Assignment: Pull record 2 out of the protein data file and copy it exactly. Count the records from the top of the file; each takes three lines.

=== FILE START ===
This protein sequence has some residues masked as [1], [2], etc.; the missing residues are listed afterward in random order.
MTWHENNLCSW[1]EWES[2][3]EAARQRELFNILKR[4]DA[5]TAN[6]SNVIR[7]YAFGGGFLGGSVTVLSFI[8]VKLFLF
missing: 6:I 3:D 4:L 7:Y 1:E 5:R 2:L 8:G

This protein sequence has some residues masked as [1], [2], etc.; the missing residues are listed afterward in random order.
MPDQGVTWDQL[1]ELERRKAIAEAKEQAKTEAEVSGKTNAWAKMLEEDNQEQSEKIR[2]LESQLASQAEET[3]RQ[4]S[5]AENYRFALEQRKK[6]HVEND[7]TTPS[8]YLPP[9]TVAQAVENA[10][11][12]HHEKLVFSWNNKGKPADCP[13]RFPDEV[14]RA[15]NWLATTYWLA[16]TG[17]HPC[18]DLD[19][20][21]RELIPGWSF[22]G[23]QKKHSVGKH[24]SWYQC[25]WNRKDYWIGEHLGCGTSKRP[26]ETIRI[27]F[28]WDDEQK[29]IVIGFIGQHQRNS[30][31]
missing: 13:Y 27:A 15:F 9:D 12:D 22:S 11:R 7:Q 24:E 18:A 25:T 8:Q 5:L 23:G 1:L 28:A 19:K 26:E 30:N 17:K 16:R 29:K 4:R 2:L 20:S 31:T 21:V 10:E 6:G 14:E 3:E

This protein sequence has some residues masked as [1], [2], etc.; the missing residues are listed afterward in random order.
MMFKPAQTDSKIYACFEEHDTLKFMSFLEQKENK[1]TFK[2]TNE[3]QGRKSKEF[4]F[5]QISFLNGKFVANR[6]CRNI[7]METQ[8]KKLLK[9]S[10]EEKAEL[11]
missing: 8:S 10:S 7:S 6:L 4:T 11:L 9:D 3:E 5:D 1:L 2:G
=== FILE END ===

This protein sequence has some residues masked as [1], [2], etc.; the missing residues are listed afterward in random order.
MPDQGVTWDQL[1]ELERRKAIAEAKEQAKTEAEVSGKTNAWAKMLEEDNQEQSEKIR[2]LESQLASQAEET[3]RQ[4]S[5]AENYRFALEQRKK[6]HVEND[7]TTPS[8]YLPP[9]TVAQAVENA[10][11][12]HHEKLVFSWNNKGKPADCP[13]RFPDEV[14]RA[15]NWLATTYWLA[16]TG[17]HPC[18]DLD[19][20][21]RELIPGWSF[22]G[23]QKKHSVGKH[24]SWYQC[25]WNRKDYWIGEHLGCGTSKRP[26]ETIRI[27]F[28]WDDEQK[29]IVIGFIGQHQRNS[30][31]
missing: 13:Y 27:A 15:F 9:D 12:D 22:S 11:R 7:Q 24:E 18:A 25:T 8:Q 5:L 23:G 1:L 28:A 19:K 26:E 30:N 17:K 16:R 29:K 4:R 2:L 20:S 31:T 21:V 10:E 6:G 14:E 3:E